Well isn't it true that the total energy is always accounted for? What we call temperature is the thermal energy present at one place at one time.

Your description, which was great by the way!, implied that a CO2 molecule would be struck by radiation and immediately re-radiate it all out, like a reflection. But it's it converted to kinetic/thermal energy first with no requirement that it be entirely re-emitted instantaneously?

I keep seeing "temperature", and "heat" as being the result of energy lingering in the form of thermal energy, within a mass, as it passes through the circuit.

So you can have 100 joules go into the maze of matter and come back out having only lingered there for 1 second, or it could be there for 1 minute. That same 100 joules would contribute 60 times the thermal energy to what we call temperature if it took a minute to leave instead of a second.

IBdamann had a nice analogy of the thermal energy moving through matter like water being poured into a strainer, and filling it partially but leaking out continuously.
10-08-2019 18:00
IBdaMannProfile picture★★★★★
(4950)
tmiddles wrote:
Into the Night wrote:
Increasing the emissivity also means more blackbody radiance is emitted for the same temperature.


Is it not accurate that as the emessivity increases the temperature increases? Isn't the surface temperature due to the emessivity?

Yes. Emissivity is thermal efficiency and an ideal black body is a body of 100% efficiency. A higher emissivity means a higher thermal efficiency ... which means more energy is absorbed ... which means a higher equilibrium temperature ... which means radiance is increased.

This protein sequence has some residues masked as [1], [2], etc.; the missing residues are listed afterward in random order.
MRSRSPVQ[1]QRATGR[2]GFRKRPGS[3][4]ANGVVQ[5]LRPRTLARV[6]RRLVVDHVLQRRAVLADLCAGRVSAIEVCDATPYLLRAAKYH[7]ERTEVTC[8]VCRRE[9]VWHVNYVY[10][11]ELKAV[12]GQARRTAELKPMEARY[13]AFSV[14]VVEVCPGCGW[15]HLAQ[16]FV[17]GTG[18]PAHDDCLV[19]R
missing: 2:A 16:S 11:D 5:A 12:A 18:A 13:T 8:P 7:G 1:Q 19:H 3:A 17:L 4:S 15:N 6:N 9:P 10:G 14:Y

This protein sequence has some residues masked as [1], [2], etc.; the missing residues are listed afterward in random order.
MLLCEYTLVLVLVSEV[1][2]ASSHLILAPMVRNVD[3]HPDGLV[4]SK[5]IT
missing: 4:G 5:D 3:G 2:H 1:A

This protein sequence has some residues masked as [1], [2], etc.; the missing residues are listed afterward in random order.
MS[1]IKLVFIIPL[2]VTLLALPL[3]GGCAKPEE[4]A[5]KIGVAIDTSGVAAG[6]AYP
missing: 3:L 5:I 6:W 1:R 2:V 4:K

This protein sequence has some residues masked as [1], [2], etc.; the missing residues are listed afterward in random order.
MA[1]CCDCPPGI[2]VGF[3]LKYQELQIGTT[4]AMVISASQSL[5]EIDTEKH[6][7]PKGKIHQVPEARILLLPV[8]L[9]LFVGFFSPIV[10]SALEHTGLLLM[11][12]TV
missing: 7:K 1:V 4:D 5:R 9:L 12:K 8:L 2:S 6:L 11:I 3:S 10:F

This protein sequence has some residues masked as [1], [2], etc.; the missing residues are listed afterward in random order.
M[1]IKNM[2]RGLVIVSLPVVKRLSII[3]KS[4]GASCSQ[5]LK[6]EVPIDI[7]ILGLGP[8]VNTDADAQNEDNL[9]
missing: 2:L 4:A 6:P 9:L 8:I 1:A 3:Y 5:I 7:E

.


Global Warming: The preferred religion of the scientifically illiterate.

Printing dollars to pay debt doesn't increase the number of dollars. - keepit

When the alt-physics birds sing about "indivisible bodies," we've got pure BS. - VernerHornung

Ah the "Valid Data" myth of ITN/IBD. - tmiddles

Ceist - I couldn't agree with you more. But when money and religion are involved, and there are people who value them above all else, then the lies begin. - trafn

You are completely misunderstanding their use of the word "accumulation"! - Climate Scientist.

The Stefan-Boltzman equation doesn't come up with the correct temperature if greenhouse gases are not considered - Hank

:*sigh* Not the "raw data" crap. - Leafsdude

IB STILL hasn't explained what Planck's Law means. Just more hand waving that it applies to everything and more asserting that the greenhouse effect 'violates' it.- Ceist
11-08-2019 07:42
Into the NightProfile picture★★★★★
(9635)
tmiddles wrote:
Into the Night wrote:
Increasing the emissivity also means more blackbody radiance is emitted for the same temperature.


Is it not accurate that as the emessivity increases the temperature increases? Isn't the surface temperature due to the emessivity?